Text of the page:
Living Room

Winter, 2008-9


I have two words for you: Soy-Gel After the toxic waste dump experience of stripping the stairwell's woodwork, we decided to try something different. Expensive? Yup. But also all-natural, non-toxic, odor-free, and made in the USA. No more desperate races out the door for fresh air, no more light-headedness or worry about the fur-persons. Yet it works as well as, if not better than, the toxic sludge we'd used before. A literal breath of fresh air that allowed us to work longer on the project at hand.

Colonnade NE Corner
And so it begins: the wallpaper is removed and the colonnade has had one coat of stripper. The dark woodwork on the far wall (below) displays the extent to which lacquer and poly darkened over 90 years on simple yellow pine.
East Wall
There has been a fair amount of repair on this wall, where there was once another woodstove and a pipe going through the wall to the chimney. Repairs will be necessary here, but the walls are in much better shape than I expected. Wallpaper, of course, can hide a world of sins, but paint, not so much. Cracks, dents, holes... it would all show through, so the walls had to be as smooth and clear as possible. Experience elsewhere in the house led me to believe this could be a nightmare, but the cracks were few and none displaced.

Column Finish Breaks The pooling of the original finish can be seen here on one of the columns. I'm guessing someone sprayed a layer of poly over the original lacquer finish, causing this separation and pooling.
The preliminary wall repairs have been done, followed by a coat of primer, tinted so I can see missed spots and touch-ups. Yes, yes... the tres chic window covering is a temporary device! SW Corner
Here we have the first coat of paint and the first coat of stain on the colonnade. It seems to be going well, but I don't know what can be done to disguise the vinyl windows... not that they're terribly effective double-pane windows, but it seems we're stuck with them for now.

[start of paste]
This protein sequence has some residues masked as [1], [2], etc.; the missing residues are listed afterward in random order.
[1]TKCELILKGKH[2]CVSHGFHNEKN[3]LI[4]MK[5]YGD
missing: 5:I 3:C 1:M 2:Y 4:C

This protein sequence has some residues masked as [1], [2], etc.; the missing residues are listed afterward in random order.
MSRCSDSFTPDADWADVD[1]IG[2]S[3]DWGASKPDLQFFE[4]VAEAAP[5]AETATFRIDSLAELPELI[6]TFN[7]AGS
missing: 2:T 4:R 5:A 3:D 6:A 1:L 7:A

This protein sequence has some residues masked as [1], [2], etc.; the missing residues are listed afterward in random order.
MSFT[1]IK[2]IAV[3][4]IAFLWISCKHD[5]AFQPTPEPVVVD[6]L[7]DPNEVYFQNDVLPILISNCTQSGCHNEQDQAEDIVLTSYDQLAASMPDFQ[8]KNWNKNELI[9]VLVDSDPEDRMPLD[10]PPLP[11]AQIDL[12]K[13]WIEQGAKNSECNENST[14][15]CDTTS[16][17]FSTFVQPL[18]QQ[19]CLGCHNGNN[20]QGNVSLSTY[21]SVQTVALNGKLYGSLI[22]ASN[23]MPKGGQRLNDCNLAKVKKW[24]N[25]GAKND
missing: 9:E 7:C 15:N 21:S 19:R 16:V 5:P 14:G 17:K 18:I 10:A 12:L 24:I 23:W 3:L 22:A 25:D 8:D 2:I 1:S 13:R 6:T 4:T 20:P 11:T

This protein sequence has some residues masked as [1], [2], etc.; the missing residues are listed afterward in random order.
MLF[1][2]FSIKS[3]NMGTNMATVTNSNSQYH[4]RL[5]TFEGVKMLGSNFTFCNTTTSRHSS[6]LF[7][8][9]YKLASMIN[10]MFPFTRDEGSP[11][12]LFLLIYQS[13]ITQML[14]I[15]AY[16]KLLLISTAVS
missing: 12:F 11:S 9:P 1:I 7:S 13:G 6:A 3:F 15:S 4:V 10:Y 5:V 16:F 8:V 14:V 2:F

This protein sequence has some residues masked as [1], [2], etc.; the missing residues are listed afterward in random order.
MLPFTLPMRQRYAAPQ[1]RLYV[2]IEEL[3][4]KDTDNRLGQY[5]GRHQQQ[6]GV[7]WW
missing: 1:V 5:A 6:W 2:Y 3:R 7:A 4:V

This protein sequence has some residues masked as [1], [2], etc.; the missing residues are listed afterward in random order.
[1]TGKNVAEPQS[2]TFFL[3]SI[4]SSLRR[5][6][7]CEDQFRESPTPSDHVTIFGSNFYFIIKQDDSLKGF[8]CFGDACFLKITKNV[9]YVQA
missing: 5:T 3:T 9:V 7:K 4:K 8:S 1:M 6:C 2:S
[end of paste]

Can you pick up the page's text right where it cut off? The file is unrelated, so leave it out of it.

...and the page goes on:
LivingRoom4 LivingRoom5
While everything else seems to be going well, there remains the little issue of the heat vent. Central heat was not, apparently, part of the original house plan, and the retrofit lacked any sort of effectiveness or grace. The heating system is not only poorly installed (running to the second floor on the outside of the walls), but done backwards: the heat enters via the core of the house and the cold air returns are by the windows. Clearly, rocket scientists were at work here. So until I come up with the scratch to install a new forced hot water system, what do I do about this lovely focal point in the corner of the room?
Heating Vent Finished Shelves
The answer was a brilliant design hatched by a friend: floating shelves. No sidewall to get in the way, no additional mass in an already-cumberous corner; just petite and elegant functionality. Deeper shelves are planned for the second step, but we'll take a breather for now.

Floor Before Floor Finished
And then, of course, there was the floor. Originally covered with dark blue wall-to-wall carpeting, the task of ripping out that hideously stained, smelly carpet was literally torn into within hours of the house closing. This revealed what had once been a beautiful rock maple floor. What we found was abused, neglected, stained, and needy. The drywall compound that fell to the floor when the foyer ceiling was first replaced was never cleaned... it was just carpeted over. In the middle of the floor was a suspicious unfinished area; it looked as if the floor had been finished by lifting up the edges of an area rug, brushing from there to the wall, and dropping the rug back down. I've since been informed it was a linoleum rug, like the one in the bedroom, but the effect remains. One rental sander and three coats of poly later, things were looking much better.
Finally, the rest of the room starts falling into place, and it's starting to feel like home again.
Media Cabinet 5
Living Room Rug